Home Worship Planning History of Hymns History of Hymns: 'Koinonia'

History of Hymns: 'Koinonia'

By C. Michael Hawn

V michael mckay
V. Michael McKay

“Koinonia”
by V. Michael McKay
Africana Hymnal, 4099
Zion Still Sings, 89

How can I say that I love the Lord who I’ve never ever seen before,
And forget to say that I love the one who I walk beside each and every day.
How can I look upon your face and ignore God's love, you I must embrace.
You’re my brother, you’re my sister,
and I love you with the love of the Lord.*

*© Schaff Music Publishing. Used by permission. All rights reserved.

V. Michael McKay (b. 1952) is one of the most enduring gospel song composers and artists of his generation. He recorded his first song, “Wait Till the Morning Comes,” in 1976. Since that time, his ministry has extended for more than four decades. His passion is to combine biblically based texts with a contemporary musical idiom that encourages congregational participation throughout worship (Hawn, 1995, pp. 90-91). Rather than writing songs for the performer’s stage, Michael sees his songs as “extensions of the Word which was proclaimed and then sung, with the composer at the crossroads causing the Word to continue by the work of God's Spirit” (McKay, 2002, p. 66).

Michael McKay’s mentor is Margaret Pleasants Douroux (b. 1943), composer of the well-known “Give Me a Clean Heart” (The Faith We Sing, 2133), based on Psalm 51. Ms. Douroux is one of the legends of gospel music. Upon meeting McKay in 1971, she challenged him to compose and publish music. Her theology of music has had a profound influence on Michael’s compositions. She notes the difference between performance and the worship song:

In this contemporary age, the new composer may be tempted to write for the audience, for the pastor, or even for notoriety. In reality, these objectives may be appropriate in some assignments, but never in the worship song. The worship song must speak in its conviction, it must be honest in its representation, it must preach of the coming Messiah, and it must not compromise (McKay, 2002, p. 65).

“Koinonia” (1997) came about in the following way:

I was asked by the pastor to prepare music for a college prep day for high school students. In preparation for the Saturday morning event, I wrote Koinonia the Friday night prior and taught it to the students the next morning, thinking it would be a great way to engage them. The overwhelming effect of the song prompted me to teach it to the church during multiple services the next day. The rest is history. (Email to author June 4, 2020.)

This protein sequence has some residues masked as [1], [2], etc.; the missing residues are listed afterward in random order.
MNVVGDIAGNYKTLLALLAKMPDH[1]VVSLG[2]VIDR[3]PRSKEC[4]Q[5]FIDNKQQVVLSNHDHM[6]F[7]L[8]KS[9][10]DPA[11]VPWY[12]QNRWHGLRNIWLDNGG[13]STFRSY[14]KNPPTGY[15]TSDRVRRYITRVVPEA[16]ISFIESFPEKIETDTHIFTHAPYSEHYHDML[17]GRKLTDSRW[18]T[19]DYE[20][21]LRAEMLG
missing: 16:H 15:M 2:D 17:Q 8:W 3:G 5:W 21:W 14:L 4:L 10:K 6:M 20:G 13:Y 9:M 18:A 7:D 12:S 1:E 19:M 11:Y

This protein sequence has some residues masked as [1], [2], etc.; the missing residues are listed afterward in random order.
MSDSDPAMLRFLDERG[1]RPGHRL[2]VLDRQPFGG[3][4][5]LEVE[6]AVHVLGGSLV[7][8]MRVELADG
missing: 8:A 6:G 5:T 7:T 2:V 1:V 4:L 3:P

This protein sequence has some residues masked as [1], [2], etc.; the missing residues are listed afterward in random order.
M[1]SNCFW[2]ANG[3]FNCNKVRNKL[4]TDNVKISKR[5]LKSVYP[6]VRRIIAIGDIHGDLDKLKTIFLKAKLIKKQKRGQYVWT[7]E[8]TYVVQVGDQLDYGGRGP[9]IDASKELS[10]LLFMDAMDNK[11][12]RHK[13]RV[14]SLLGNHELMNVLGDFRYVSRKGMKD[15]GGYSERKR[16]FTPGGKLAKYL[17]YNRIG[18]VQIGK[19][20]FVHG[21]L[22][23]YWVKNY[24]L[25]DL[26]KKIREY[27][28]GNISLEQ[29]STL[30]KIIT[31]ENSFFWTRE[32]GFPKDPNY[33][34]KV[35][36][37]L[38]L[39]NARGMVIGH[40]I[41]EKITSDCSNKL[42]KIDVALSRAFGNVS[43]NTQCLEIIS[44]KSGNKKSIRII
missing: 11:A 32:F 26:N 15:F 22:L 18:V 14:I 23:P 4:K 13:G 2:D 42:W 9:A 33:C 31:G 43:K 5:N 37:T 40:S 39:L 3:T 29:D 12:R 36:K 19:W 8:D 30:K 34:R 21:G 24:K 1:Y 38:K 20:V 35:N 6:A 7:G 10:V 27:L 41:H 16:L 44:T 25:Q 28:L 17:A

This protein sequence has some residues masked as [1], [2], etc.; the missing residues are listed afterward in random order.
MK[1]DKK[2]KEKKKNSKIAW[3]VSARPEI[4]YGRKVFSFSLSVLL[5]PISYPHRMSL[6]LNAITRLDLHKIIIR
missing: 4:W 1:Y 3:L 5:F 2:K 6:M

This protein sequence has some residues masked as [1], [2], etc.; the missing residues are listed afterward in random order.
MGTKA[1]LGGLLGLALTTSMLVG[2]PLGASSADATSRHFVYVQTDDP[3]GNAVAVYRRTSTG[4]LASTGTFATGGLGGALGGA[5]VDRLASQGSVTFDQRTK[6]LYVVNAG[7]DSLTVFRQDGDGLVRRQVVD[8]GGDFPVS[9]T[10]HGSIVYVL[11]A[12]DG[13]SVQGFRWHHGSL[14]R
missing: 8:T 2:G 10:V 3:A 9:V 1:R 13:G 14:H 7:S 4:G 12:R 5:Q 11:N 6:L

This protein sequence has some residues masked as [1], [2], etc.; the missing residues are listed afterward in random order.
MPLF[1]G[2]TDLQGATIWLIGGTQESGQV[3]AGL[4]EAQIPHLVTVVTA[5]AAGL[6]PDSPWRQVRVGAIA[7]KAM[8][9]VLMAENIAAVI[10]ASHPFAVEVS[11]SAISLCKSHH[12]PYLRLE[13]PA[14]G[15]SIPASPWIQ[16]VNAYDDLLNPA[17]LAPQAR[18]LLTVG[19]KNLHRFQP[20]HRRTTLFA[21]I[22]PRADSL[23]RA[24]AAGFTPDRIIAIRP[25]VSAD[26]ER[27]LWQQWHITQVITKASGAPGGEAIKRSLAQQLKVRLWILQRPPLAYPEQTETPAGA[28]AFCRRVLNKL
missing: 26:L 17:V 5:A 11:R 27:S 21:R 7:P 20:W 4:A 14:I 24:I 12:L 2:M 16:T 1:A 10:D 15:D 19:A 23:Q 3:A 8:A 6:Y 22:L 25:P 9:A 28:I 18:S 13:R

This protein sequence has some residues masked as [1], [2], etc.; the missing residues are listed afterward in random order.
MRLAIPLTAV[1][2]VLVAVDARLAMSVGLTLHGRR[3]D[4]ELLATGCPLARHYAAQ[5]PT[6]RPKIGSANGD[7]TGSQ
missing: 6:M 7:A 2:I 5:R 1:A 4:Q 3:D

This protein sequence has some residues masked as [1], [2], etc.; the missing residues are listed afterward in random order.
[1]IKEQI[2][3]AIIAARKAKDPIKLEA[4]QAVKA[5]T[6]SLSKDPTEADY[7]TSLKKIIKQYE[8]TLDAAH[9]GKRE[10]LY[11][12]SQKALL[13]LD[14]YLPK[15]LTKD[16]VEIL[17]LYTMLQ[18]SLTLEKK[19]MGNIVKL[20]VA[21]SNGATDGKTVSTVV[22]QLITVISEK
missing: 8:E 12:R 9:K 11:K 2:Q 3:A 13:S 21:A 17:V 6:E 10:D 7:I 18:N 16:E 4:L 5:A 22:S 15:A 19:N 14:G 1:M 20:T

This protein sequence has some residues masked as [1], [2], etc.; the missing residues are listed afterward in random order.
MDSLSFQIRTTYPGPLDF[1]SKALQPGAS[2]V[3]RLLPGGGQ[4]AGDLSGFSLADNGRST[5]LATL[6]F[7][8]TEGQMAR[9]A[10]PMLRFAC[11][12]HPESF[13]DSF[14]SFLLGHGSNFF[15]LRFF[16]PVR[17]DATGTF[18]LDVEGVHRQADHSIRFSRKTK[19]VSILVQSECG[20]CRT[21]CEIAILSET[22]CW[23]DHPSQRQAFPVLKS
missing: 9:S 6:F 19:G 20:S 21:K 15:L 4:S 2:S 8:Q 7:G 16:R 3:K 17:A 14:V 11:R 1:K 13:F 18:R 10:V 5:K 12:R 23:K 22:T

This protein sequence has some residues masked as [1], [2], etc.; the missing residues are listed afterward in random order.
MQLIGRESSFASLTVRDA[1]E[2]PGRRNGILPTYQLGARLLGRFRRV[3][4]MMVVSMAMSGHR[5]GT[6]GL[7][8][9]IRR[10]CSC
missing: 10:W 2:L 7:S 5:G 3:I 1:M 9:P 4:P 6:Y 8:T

The song embodies the twin commandments—love God and love your neighbor—found in each of the synoptic gospels (Matthew 22:36-40; Mark 12:28-31; Luke 10:27). “Koinonia” (κοινωνία) is the transliteration of a Greek term arising out of the early Christian community that identifies the abiding fellowship and unity of Christians as members of the body of Christ. The depth of this fellowship is rooted in the understanding that as baptized believers, we have all become children of God—siblings of our common parent. Christians sometimes fall into the practice of vying for our parents’ attention, leading to strife and struggle among one another. The body of Christ does not attain true koinonia unless God’s love as manifest in us is also recognized in one another.

The composer captures this truth by beginning with rhetorical questions in the first-person singular—“How can I say. . .”. He bases these questions on 1 John 4:20, paraphrased as follows: “How can we do this? We say we love the Lord, one we’ve never seen, but do not express love for those closest to us.”

As with a good sermon, the composer restates the question again (a tautology) in case the singers missed it the first time, but this time in reverse order: “How can I look at my neighbor with love, but then ignore God’s love?” The biblical truth is clear; the theological logic is sound; and the answer to the questions is obvious—my love is not true koinonia unless I extend God’s love to my neighbor—to my siblings—my brothers and sisters in Christ. Only the “love of the Lord” can empower us to love our spiritual family members truly.

In the history of Christian worship, this worship song functions as a communal greeting near the beginning of worship or as a sung passing of the peace—a time of reconciliation before receiving Communion, when God’s love for us in Christ is visible in a shared meal at the table. This intimate family meal is an expression of the fellowship, sharing, and participation of the body of Christ's members.